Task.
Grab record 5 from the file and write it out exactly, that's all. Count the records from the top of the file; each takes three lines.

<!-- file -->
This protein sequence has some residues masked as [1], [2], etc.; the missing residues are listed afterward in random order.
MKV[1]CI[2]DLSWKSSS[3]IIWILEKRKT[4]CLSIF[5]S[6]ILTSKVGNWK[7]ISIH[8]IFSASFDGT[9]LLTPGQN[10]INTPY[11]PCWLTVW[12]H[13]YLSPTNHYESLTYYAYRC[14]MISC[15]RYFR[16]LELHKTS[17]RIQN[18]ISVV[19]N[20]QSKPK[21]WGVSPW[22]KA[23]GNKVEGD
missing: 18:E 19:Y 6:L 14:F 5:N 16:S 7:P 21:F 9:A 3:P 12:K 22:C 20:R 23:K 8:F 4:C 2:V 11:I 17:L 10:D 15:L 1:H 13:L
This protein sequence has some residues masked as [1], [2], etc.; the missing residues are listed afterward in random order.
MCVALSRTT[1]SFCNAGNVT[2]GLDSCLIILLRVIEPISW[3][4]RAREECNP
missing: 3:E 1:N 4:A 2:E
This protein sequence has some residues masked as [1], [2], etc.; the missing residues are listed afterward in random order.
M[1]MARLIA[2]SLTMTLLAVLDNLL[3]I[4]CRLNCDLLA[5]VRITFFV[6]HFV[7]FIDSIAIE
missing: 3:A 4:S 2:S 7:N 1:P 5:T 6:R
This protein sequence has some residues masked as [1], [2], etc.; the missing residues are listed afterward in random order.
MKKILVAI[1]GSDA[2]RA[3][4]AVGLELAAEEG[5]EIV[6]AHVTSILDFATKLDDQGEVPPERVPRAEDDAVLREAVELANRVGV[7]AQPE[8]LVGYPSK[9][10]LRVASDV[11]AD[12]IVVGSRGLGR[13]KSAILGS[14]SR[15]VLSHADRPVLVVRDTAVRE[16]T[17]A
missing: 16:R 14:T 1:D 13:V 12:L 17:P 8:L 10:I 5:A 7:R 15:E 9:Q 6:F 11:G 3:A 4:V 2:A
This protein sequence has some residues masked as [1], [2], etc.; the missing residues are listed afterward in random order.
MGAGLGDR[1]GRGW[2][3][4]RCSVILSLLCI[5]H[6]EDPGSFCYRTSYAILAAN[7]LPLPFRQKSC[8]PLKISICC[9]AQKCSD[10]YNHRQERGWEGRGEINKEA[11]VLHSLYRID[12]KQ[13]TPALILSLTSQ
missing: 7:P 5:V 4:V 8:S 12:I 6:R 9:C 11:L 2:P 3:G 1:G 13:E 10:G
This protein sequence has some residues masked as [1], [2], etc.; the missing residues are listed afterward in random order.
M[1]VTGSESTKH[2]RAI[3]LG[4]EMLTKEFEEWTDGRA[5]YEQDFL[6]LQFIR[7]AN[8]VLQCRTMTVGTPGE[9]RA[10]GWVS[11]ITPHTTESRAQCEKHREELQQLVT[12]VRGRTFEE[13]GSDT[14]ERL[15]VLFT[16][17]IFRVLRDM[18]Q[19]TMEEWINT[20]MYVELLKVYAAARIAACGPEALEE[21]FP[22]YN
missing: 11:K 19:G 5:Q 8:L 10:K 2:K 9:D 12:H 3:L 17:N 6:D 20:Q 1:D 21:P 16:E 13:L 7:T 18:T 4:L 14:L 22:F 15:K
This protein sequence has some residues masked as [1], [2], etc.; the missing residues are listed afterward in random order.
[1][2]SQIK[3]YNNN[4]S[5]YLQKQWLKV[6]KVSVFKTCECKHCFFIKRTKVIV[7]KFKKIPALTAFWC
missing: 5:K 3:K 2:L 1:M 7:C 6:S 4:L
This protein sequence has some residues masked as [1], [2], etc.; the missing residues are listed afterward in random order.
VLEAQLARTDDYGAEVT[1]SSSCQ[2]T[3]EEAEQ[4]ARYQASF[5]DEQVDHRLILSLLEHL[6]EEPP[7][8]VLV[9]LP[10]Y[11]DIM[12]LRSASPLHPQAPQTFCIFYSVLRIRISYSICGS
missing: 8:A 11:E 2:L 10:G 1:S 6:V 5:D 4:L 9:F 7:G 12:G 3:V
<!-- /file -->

This protein sequence has some residues masked as [1], [2], etc.; the missing residues are listed afterward in random order.
MGAGLGDR[1]GRGW[2][3][4]RCSVILSLLCI[5]H[6]EDPGSFCYRTSYAILAAN[7]LPLPFRQKSC[8]PLKISICC[9]AQKCSD[10]YNHRQERGWEGRGEINKEA[11]VLHSLYRID[12]KQ[13]TPALILSLTSQ
missing: 7:P 5:V 4:V 8:S 12:I 6:R 9:C 11:L 2:P 3:G 1:G 13:E 10:G